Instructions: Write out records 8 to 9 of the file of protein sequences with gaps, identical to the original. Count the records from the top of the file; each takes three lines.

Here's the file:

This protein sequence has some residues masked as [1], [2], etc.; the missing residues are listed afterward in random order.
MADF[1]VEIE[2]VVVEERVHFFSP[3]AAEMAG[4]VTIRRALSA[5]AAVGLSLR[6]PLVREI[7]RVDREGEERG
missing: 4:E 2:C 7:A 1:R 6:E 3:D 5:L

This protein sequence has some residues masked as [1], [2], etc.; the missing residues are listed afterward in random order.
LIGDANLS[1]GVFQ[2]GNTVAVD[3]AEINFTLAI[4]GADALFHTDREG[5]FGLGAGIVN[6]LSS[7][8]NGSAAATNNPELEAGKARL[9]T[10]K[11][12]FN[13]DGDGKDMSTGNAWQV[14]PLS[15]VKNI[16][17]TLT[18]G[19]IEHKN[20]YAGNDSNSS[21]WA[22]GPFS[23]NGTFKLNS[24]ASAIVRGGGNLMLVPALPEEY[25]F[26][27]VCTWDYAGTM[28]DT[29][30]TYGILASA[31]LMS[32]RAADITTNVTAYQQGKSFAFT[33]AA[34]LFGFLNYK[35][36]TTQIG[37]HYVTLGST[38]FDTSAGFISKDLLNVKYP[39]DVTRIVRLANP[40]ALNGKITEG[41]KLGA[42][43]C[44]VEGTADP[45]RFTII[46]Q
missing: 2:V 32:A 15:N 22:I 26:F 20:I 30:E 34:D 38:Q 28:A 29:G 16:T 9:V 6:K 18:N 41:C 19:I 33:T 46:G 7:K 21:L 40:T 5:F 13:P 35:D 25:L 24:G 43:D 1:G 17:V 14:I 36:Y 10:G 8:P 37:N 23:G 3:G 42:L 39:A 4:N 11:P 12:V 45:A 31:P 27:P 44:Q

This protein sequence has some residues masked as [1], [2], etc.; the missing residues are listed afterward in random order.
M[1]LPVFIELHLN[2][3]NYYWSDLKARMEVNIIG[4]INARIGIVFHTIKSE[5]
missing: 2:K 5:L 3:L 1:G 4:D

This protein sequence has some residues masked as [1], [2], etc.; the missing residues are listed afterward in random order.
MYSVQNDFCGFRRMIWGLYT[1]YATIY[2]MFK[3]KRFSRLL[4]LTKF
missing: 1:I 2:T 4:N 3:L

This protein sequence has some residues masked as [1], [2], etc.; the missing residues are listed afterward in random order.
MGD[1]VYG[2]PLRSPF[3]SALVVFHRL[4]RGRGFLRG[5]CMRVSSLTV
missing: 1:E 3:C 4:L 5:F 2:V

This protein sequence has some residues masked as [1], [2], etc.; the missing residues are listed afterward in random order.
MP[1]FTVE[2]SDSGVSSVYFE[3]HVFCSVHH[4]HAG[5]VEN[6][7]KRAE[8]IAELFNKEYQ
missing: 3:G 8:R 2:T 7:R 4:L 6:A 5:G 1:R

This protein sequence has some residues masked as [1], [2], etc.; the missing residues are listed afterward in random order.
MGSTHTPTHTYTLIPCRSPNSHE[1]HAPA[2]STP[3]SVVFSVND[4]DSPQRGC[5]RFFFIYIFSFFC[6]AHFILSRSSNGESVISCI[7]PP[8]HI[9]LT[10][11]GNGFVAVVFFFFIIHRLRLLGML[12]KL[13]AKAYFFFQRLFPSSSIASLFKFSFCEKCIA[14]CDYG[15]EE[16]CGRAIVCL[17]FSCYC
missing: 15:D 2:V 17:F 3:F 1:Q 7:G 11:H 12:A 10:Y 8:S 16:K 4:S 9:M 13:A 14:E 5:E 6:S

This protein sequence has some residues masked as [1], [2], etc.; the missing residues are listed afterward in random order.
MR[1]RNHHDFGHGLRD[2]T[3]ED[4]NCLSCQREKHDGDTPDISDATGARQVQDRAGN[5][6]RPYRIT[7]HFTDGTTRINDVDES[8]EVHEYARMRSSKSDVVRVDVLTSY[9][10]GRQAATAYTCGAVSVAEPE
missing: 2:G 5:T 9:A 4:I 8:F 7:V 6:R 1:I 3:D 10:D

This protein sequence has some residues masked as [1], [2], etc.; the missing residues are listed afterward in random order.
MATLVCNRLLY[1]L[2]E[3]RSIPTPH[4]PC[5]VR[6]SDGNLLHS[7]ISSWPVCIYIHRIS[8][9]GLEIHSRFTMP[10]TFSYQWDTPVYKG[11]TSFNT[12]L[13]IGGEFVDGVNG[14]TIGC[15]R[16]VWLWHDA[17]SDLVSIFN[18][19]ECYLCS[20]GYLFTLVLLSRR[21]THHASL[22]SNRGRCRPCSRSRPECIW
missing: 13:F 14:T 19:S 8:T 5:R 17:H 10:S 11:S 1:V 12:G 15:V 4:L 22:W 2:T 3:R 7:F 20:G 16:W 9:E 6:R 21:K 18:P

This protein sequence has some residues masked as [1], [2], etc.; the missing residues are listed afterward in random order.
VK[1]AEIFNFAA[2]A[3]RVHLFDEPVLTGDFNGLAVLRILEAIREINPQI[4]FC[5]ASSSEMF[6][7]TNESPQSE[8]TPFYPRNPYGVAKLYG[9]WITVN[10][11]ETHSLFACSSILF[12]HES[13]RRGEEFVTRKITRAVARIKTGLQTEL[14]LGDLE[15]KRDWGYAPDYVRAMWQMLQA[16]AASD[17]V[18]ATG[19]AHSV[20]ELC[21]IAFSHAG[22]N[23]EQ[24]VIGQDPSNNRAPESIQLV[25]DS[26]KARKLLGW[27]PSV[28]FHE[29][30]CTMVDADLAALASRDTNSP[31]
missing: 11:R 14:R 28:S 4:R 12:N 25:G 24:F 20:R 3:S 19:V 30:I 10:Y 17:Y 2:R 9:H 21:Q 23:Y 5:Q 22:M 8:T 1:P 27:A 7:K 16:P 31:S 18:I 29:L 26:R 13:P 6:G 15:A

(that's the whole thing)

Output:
This protein sequence has some residues masked as [1], [2], etc.; the missing residues are listed afterward in random order.
MR[1]RNHHDFGHGLRD[2]T[3]ED[4]NCLSCQREKHDGDTPDISDATGARQVQDRAGN[5][6]RPYRIT[7]HFTDGTTRINDVDES[8]EVHEYARMRSSKSDVVRVDVLTSY[9][10]GRQAATAYTCGAVSVAEPE
missing: 2:G 5:T 9:A 4:I 8:F 7:V 6:R 1:I 3:D 10:D

This protein sequence has some residues masked as [1], [2], etc.; the missing residues are listed afterward in random order.
MATLVCNRLLY[1]L[2]E[3]RSIPTPH[4]PC[5]VR[6]SDGNLLHS[7]ISSWPVCIYIHRIS[8][9]GLEIHSRFTMP[10]TFSYQWDTPVYKG[11]TSFNT[12]L[13]IGGEFVDGVNG[14]TIGC[15]R[16]VWLWHDA[17]SDLVSIFN[18][19]ECYLCS[20]GYLFTLVLLSRR[21]THHASL[22]SNRGRCRPCSRSRPECIW
missing: 13:F 14:T 19:S 8:T 5:R 17:H 10:S 11:S 1:V 12:G 15:V 4:L 22:W 2:T 3:R 7:F 20:G 16:W 9:E 6:R 21:K 18:P